Apium graveolens is a plant species in the family Apiaceae commonly known as celery (var. dulce) or celeriac (var. rapaceum), depending on whether the petioles (stalks) or roots are eaten: celery refers to the former and celeriac to the latter. Apium graveolens grows to 1 m tall. The leaves are pinnate to bipinnate leaves with rhombic leaflets 3–6 cm long and 2–4 cm broad. The flowers are creamy-white, 2–3 mm diameter, produced in dense compound umbels. The seeds are broad ovoid to globose, 1.5–2 mm long and wide.
The effect of photoperiod on elongation of the flower stalk in celeriac (Apiumgraveolens L. var rapaceum (Mill.) DC.) was studied by subjecting plants, after initiation of the primary umbel on the apex, to photoperiods between 8 and 24 h at a temperature of 16 °C.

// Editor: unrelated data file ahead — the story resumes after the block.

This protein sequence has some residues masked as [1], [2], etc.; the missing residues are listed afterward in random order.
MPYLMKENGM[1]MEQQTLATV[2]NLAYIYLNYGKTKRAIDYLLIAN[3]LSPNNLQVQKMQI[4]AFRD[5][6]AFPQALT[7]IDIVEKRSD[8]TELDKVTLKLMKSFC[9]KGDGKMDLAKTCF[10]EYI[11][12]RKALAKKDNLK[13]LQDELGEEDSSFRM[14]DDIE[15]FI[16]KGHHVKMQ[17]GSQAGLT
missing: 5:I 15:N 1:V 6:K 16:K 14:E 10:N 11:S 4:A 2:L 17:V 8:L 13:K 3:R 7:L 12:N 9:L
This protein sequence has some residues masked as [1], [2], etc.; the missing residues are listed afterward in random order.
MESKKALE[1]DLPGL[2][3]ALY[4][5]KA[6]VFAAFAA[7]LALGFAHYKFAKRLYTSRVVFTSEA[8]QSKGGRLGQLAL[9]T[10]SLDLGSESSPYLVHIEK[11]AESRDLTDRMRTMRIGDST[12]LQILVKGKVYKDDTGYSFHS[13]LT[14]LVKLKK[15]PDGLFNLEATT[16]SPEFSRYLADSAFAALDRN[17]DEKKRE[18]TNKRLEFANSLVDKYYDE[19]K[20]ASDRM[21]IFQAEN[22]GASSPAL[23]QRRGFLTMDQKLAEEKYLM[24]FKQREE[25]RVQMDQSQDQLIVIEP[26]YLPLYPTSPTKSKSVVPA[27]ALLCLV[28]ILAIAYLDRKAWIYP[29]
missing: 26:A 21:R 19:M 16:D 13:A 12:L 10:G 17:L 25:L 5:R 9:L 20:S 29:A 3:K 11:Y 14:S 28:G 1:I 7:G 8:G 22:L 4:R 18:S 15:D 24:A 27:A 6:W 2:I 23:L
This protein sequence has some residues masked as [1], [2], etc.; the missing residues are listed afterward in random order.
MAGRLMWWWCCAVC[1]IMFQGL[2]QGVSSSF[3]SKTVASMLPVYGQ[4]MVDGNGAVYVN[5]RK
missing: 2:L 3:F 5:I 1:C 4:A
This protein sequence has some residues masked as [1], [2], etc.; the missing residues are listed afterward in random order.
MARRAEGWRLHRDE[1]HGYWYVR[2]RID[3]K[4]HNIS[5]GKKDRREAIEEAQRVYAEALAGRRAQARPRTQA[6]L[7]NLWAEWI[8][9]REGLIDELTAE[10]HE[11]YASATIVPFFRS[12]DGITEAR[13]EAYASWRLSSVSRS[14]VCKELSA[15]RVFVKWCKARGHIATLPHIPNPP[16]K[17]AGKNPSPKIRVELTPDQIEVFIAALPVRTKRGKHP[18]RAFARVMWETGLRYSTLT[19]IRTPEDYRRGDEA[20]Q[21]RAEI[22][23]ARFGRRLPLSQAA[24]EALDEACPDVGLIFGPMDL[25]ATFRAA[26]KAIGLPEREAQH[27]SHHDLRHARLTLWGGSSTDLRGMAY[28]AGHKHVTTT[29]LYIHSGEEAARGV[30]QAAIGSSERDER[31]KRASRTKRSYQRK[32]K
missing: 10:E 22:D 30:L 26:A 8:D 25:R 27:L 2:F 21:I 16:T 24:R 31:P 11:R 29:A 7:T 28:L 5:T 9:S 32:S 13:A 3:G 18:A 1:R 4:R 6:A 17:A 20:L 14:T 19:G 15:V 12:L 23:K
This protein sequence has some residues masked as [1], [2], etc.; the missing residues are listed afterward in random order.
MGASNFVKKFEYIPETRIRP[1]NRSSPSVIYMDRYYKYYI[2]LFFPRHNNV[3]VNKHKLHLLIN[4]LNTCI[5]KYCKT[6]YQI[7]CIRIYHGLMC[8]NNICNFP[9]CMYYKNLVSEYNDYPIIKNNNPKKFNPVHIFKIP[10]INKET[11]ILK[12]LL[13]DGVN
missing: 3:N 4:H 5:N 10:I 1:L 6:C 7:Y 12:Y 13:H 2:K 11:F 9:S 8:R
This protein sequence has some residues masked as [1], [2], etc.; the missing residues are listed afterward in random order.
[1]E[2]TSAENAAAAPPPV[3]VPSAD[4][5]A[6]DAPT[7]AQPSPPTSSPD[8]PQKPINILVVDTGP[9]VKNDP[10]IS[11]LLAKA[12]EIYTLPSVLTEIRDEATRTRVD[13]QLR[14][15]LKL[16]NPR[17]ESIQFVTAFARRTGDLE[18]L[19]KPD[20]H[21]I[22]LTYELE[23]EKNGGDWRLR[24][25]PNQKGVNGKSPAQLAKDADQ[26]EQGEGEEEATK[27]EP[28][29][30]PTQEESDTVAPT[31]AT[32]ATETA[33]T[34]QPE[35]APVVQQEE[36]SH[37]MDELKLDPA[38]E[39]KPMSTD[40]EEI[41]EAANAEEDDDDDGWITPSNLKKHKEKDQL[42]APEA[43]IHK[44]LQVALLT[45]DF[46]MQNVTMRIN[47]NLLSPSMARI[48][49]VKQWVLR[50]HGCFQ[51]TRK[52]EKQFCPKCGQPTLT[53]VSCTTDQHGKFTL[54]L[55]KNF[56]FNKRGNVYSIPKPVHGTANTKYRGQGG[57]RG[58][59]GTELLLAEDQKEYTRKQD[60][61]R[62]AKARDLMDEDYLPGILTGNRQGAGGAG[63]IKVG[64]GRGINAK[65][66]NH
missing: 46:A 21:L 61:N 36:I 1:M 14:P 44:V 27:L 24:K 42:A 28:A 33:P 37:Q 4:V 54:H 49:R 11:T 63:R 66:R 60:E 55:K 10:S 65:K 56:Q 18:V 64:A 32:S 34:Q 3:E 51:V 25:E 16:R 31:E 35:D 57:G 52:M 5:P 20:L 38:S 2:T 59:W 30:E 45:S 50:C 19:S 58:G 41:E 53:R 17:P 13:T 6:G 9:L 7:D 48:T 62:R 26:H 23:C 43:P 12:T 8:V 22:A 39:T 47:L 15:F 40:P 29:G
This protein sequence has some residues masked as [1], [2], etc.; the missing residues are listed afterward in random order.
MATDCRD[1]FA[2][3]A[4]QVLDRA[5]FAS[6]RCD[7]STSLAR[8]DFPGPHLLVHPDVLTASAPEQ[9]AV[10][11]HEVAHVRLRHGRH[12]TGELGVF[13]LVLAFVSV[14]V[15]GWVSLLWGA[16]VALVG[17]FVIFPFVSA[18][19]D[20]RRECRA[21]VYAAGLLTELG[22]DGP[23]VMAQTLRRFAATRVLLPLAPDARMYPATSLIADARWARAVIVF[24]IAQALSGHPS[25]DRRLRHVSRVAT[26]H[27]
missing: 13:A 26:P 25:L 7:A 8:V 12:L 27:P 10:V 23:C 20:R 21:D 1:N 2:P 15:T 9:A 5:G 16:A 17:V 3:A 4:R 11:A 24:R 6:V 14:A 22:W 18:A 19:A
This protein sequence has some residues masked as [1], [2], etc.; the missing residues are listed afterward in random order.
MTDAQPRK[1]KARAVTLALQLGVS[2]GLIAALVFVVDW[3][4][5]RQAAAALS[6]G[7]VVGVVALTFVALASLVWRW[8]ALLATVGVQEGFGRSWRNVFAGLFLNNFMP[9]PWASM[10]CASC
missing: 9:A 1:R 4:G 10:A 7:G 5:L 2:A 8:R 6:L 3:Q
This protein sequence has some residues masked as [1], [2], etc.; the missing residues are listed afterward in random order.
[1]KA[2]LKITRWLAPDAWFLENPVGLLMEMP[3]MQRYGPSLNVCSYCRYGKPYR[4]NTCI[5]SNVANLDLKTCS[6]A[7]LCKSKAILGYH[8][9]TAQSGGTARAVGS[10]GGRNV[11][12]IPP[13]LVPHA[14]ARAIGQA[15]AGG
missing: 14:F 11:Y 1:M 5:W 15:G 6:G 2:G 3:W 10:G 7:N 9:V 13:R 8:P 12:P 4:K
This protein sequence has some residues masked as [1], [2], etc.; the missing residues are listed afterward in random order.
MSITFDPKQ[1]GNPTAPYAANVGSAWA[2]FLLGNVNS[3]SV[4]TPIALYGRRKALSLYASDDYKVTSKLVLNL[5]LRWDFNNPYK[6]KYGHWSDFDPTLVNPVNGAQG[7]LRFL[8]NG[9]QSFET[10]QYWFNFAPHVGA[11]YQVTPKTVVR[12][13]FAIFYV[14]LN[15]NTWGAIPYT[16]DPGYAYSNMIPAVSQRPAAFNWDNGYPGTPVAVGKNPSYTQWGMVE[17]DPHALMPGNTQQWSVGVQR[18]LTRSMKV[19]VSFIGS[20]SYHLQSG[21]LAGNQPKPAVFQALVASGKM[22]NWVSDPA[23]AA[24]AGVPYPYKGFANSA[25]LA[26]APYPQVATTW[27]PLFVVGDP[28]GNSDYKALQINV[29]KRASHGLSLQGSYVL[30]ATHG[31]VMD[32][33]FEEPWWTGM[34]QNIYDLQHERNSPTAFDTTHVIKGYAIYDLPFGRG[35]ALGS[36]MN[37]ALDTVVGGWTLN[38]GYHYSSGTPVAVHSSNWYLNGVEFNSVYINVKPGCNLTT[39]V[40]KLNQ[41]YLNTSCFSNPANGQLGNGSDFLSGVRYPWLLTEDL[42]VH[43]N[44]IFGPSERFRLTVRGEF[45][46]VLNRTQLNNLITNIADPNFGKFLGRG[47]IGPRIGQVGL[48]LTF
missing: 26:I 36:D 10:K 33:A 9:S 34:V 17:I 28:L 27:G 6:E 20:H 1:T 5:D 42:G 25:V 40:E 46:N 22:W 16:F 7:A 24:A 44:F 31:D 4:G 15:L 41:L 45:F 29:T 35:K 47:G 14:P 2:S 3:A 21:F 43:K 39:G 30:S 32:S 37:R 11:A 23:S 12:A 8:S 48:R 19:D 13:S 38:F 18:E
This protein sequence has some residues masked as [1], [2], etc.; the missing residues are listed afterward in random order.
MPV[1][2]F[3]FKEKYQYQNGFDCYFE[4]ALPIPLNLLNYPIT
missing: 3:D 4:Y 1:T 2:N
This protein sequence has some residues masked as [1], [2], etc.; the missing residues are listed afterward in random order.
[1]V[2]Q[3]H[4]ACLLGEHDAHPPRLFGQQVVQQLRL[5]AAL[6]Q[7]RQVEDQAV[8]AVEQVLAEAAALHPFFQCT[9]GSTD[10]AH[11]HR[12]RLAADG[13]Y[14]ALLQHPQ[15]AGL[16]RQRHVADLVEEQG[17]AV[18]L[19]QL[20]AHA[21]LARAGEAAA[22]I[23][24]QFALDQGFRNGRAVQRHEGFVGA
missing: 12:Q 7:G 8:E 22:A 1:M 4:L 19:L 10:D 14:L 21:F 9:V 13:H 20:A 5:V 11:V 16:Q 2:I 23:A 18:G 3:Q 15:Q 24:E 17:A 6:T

Apium graveolens is used around the world as a vegetable, either for the crisp petiole (leaf stalk) or the fleshy toproot. The closely related Apium bermejoi from the island of Minorca is one of the rarest plants in Europe, with fewer than 100 individuals left.